Okay, the title is about as uninspired as topping a vanilla ice cream dessert with chocolate sauce. But it’s to the point! Also, with slight OCD, it’s nice that my archives will show nicely aligned “Finishing …” titles. This is important for many reasons!
What would’ve been the Elevator Pitch if I had made one when I started? Something like this:
I’m developing an app for keeping combat initiative so tabletop RPG groups can skip the tedious parts and share the initiative state easily, using (mobile) devices that are present in sessions anyways.
Writing elevator pitches is far from my specialty, perhaps I should’ve said something about “the competition” too: I’ve actually looked for existing apps, and tried a few from the Android Play Store. Only a few existed at the time, and they were very unsatisfactory.
What’s it built with?
I’ll be honest: from the subset of suitable technologies, I didn’t choose based on “best for the job”. Instead, I chose two technologies that I wanted to learn more about, and stayed in my comfort zone when choosing the rest.
The initial prototype was built with:
- Html5, because at the time I loved tinkering with the new semantic tags. Also, I intended to
learn all abouttinker with LocalStorage for saving state between (possibly accidental) page refreshes.
- Custom CSS, because it’s “good enough” for a prototype, and switching to SASS or LESS later on is easy.
- jQuery, because I thought I wanted to learn how to write jQuery plugins.
Only two days / 11 commits after I had started did I branch off to rewrite things MVVM style with KnockoutJS. I’ve not looked back since. It also paved the way for easy unit testing, allowing me to experiment with QUnit.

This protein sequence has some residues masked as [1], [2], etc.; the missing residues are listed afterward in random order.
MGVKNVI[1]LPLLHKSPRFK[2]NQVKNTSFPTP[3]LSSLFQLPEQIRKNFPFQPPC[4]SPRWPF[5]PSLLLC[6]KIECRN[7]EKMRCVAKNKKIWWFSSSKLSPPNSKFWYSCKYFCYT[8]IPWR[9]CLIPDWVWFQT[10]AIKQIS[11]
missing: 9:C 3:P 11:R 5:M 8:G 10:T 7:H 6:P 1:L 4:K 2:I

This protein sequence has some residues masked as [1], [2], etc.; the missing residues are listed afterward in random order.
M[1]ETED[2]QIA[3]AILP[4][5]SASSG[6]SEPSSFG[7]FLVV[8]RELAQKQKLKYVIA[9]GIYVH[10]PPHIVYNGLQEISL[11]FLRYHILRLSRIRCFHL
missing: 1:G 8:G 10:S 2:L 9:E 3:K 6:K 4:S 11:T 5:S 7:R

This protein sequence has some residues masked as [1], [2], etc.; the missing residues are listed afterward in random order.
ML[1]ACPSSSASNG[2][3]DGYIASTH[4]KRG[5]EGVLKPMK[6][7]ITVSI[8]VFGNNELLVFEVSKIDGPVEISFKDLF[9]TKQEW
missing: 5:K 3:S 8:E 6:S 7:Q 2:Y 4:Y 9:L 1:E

How’s it wrapped up?
The frequency with which our group did RPG sessions had dropped dramatically. This removes the need to have a tool, the motivation to keep developing it, and the ability to test it. And this is okay with me. I learned some cool new things, and heck: it even got it to a functional beta version.
To wrap it up I just reviewed all of my code. Unit tests had already been done in August, and even though the code isn’t the fanciest ever, it didn’t have any obvious loose ends or idiotic bugs. So after some minor changes I just added a “discontinued” warning to the code, the live version, and the project site, and that’s that: closure!
Any future for BattleTop?
Not very likely. I think I prefer to focus effort on one certain other project, and after that probably even start new projects before picking up BattleTop again.
But like I said: I’m okay with that.